Financial Securities. The chief legal officers for financial securities companies once again received some of the meatiest stock awards, an average of $4 million, which is higher than any other industry.
Telecommunication. The six telecommunications lawyers were next on the list. They got an average stock award of $3.9 million, thanks in large part to Ellis' sizable stock award. Without that award, the average would be $2.2 million.
Entertainment. The five attorneys for big media companies earned a cushy average bonus of $2.2 million. Only the $3.5 million bonus awarded to The Walt Disney Co.'s Alan Braverman was tied to company performance.
Aerospace & Defense. Top lawyers in the aerospace and defense industries earned millions by cashing in their stock options, too. Their six general counsel made an average of $3.5 million each by selling their stock in 2007. Roger Cook of Portland, Ore.-based Precision Castparts made the most, $5 million.
What Does This Mean Going Forward? Bonuses and stock awards will likely continue to inch upward, but they'll be increasingly tied to market fluctuations and their company's performance on Wall Street for years to come. That means that it's anyone's guess whether or not the survey's $6 million man, Gary Lynch, or any top lawyer at an investment bank, will make it to the top of the list next year.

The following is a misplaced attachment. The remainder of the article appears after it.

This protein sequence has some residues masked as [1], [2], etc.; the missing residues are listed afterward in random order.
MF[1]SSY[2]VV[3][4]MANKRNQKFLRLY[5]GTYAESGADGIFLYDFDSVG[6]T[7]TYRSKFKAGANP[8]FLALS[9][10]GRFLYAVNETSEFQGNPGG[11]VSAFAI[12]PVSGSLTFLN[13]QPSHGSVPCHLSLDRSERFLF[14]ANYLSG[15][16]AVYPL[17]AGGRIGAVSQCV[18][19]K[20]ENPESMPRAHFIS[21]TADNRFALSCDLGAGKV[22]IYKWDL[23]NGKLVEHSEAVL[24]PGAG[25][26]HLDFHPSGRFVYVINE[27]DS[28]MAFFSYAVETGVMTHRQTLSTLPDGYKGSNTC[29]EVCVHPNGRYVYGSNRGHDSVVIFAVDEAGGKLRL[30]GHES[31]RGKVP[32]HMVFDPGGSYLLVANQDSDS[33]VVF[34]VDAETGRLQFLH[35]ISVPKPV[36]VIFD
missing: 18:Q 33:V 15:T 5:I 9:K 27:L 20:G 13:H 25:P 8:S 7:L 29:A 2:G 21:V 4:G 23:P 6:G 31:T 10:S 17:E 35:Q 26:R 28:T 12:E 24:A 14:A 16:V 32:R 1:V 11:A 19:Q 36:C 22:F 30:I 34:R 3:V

The Top 10 GC Cash Compensation Packages.
This year's top paid GC's, in combined salary, discretionary, and incentive form:
1 Jon Walton Allegheny Technologies Incorporated $8,133,733
2 Gary Lynch Morgan Stanley $6,608,375
3 Thomas Russo Lehman Brothers Holdings Inc. $5,000,000
4 Alan Braverman The Walt Disney Company $4,450,000
5 Louise Parent American Express Company $3,969,591
6 Richard Massey Alltel Corporation $3,859,492
7 Paul Cappuccio Time Warner Inc. $3,600,000
8 Russell Deyo Johnson & Johnson $3,515,816
9 Louis Briskman CBS Corporation $3,305,000
10 Gary Jacobs MGM Mirage $3,260,332
The Best Industries.
Industries with five or more GCs among the 100-best paid legal officers:
Aerospace and Defense
Jay Stephens Raytheon Company $1,415,461
David Savner General Dynamics Corporation $1,215,000
Terrence O'Donnell Textron Inc. $1,207,500